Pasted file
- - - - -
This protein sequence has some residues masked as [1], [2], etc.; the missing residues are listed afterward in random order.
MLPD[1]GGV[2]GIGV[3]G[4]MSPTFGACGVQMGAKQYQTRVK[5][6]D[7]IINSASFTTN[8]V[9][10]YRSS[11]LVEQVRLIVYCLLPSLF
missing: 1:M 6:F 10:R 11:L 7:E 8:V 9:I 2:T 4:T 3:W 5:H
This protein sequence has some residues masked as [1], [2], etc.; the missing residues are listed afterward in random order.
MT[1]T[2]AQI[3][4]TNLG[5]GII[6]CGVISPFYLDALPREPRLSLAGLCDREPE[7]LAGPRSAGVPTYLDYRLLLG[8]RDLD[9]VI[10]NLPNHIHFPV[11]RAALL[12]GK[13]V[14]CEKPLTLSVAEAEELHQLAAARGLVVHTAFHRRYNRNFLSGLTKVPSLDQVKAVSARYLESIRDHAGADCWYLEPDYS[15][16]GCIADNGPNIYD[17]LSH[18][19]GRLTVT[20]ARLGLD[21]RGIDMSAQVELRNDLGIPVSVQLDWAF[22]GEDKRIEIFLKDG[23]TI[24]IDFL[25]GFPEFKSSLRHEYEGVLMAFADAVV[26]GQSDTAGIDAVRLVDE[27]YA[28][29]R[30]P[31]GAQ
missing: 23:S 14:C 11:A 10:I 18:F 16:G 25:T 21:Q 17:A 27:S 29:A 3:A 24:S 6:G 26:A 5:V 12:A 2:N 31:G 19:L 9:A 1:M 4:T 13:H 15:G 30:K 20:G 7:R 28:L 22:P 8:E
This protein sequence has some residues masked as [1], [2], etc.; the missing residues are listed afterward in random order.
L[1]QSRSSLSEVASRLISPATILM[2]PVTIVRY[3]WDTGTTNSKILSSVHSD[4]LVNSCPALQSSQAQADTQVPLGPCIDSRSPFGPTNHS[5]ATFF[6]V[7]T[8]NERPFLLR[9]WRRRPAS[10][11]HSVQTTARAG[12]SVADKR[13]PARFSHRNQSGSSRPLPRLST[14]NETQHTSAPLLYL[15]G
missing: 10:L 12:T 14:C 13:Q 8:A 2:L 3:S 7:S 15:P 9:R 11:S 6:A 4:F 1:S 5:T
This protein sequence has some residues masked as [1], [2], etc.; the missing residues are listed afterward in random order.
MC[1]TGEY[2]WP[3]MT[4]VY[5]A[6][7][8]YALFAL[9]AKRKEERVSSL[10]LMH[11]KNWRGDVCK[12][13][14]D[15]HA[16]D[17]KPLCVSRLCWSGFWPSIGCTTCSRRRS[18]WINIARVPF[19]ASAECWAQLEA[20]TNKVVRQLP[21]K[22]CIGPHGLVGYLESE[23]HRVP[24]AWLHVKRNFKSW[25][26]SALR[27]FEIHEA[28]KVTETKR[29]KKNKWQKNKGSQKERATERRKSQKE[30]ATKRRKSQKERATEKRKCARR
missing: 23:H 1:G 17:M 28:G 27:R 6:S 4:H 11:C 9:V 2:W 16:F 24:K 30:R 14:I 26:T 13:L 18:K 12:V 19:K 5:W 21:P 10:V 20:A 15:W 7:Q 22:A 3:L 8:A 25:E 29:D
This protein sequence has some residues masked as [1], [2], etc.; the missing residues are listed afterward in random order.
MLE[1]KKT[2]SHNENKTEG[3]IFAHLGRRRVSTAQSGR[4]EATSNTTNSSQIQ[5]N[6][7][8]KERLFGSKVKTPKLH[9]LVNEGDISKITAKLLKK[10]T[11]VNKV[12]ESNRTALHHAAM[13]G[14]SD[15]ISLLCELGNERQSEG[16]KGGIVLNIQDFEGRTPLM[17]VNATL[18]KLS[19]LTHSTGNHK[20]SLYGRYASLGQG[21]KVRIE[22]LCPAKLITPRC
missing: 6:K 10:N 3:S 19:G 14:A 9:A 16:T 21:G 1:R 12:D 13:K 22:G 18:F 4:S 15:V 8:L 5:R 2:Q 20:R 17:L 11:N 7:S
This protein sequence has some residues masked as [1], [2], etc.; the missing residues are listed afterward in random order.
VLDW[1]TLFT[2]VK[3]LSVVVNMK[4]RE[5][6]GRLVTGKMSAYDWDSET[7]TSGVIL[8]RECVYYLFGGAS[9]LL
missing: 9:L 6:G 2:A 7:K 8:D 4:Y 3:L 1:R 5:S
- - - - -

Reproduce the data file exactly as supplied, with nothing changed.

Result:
This protein sequence has some residues masked as [1], [2], etc.; the missing residues are listed afterward in random order.
MLPD[1]GGV[2]GIGV[3]G[4]MSPTFGACGVQMGAKQYQTRVK[5][6]D[7]IINSASFTTN[8]V[9][10]YRSS[11]LVEQVRLIVYCLLPSLF
missing: 1:M 6:F 10:R 11:L 7:E 8:V 9:I 2:T 4:T 3:W 5:H
This protein sequence has some residues masked as [1], [2], etc.; the missing residues are listed afterward in random order.
MT[1]T[2]AQI[3][4]TNLG[5]GII[6]CGVISPFYLDALPREPRLSLAGLCDREPE[7]LAGPRSAGVPTYLDYRLLLG[8]RDLD[9]VI[10]NLPNHIHFPV[11]RAALL[12]GK[13]V[14]CEKPLTLSVAEAEELHQLAAARGLVVHTAFHRRYNRNFLSGLTKVPSLDQVKAVSARYLESIRDHAGADCWYLEPDYS[15][16]GCIADNGPNIYD[17]LSH[18][19]GRLTVT[20]ARLGLD[21]RGIDMSAQVELRNDLGIPVSVQLDWAF[22]GEDKRIEIFLKDG[23]TI[24]IDFL[25]GFPEFKSSLRHEYEGVLMAFADAVV[26]GQSDTAGIDAVRLVDE[27]YA[28][29]R[30]P[31]GAQ
missing: 23:S 14:C 11:A 10:I 18:F 16:G 25:T 21:Q 17:A 27:S 29:A 3:A 24:S 6:G 26:A 5:V 12:A 2:N 31:G 19:L 9:A 1:M 4:T 13:H 15:G 30:K 20:G 7:R 28:L 22:P 8:E
This protein sequence has some residues masked as [1], [2], etc.; the missing residues are listed afterward in random order.
L[1]QSRSSLSEVASRLISPATILM[2]PVTIVRY[3]WDTGTTNSKILSSVHSD[4]LVNSCPALQSSQAQADTQVPLGPCIDSRSPFGPTNHS[5]ATFF[6]V[7]T[8]NERPFLLR[9]WRRRPAS[10][11]HSVQTTARAG[12]SVADKR[13]PARFSHRNQSGSSRPLPRLST[14]NETQHTSAPLLYL[15]G
missing: 10:L 12:T 14:C 13:Q 8:A 2:L 3:S 7:S 15:P 9:R 11:S 6:A 4:F 1:S 5:T
This protein sequence has some residues masked as [1], [2], etc.; the missing residues are listed afterward in random order.
MC[1]TGEY[2]WP[3]MT[4]VY[5]A[6][7][8]YALFAL[9]AKRKEERVSSL[10]LMH[11]KNWRGDVCK[12][13][14]D[15]HA[16]D[17]KPLCVSRLCWSGFWPSIGCTTCSRRRS[18]WINIARVPF[19]ASAECWAQLEA[20]TNKVVRQLP[21]K[22]CIGPHGLVGYLESE[23]HRVP[24]AWLHVKRNFKSW[25][26]SALR[27]FEIHEA[28]KVTETKR[29]KKNKWQKNKGSQKERATERRKSQKE[30]ATKRRKSQKERATEKRKCARR
missing: 23:H 1:G 17:M 28:G 27:R 6:S 4:H 11:C 9:V 2:W 16:F 24:K 30:R 14:I 26:T 13:L 18:K 12:V 19:K 5:W 21:P 10:V 20:A 15:W 7:Q 22:A 3:L 8:A 25:E 29:D
This protein sequence has some residues masked as [1], [2], etc.; the missing residues are listed afterward in random order.
MLE[1]KKT[2]SHNENKTEG[3]IFAHLGRRRVSTAQSGR[4]EATSNTTNSSQIQ[5]N[6][7][8]KERLFGSKVKTPKLH[9]LVNEGDISKITAKLLKK[10]T[11]VNKV[12]ESNRTALHHAAM[13]G[14]SD[15]ISLLCELGNERQSEG[16]KGGIVLNIQDFEGRTPLM[17]VNATL[18]KLS[19]LTHSTGNHK[20]SLYGRYASLGQG[21]KVRIE[22]LCPAKLITPRC
missing: 6:K 10:N 3:S 19:G 14:A 9:A 16:T 21:G 1:R 12:D 13:K 22:G 18:F 4:S 15:V 8:L 5:R 2:Q 20:R 17:L 11:N 7:S
This protein sequence has some residues masked as [1], [2], etc.; the missing residues are listed afterward in random order.
VLDW[1]TLFT[2]VK[3]LSVVVNMK[4]RE[5][6]GRLVTGKMSAYDWDSET[7]TSGVIL[8]RECVYYLFGGAS[9]LL
missing: 9:L 6:G 2:A 7:K 8:D 4:Y 3:L 1:R 5:S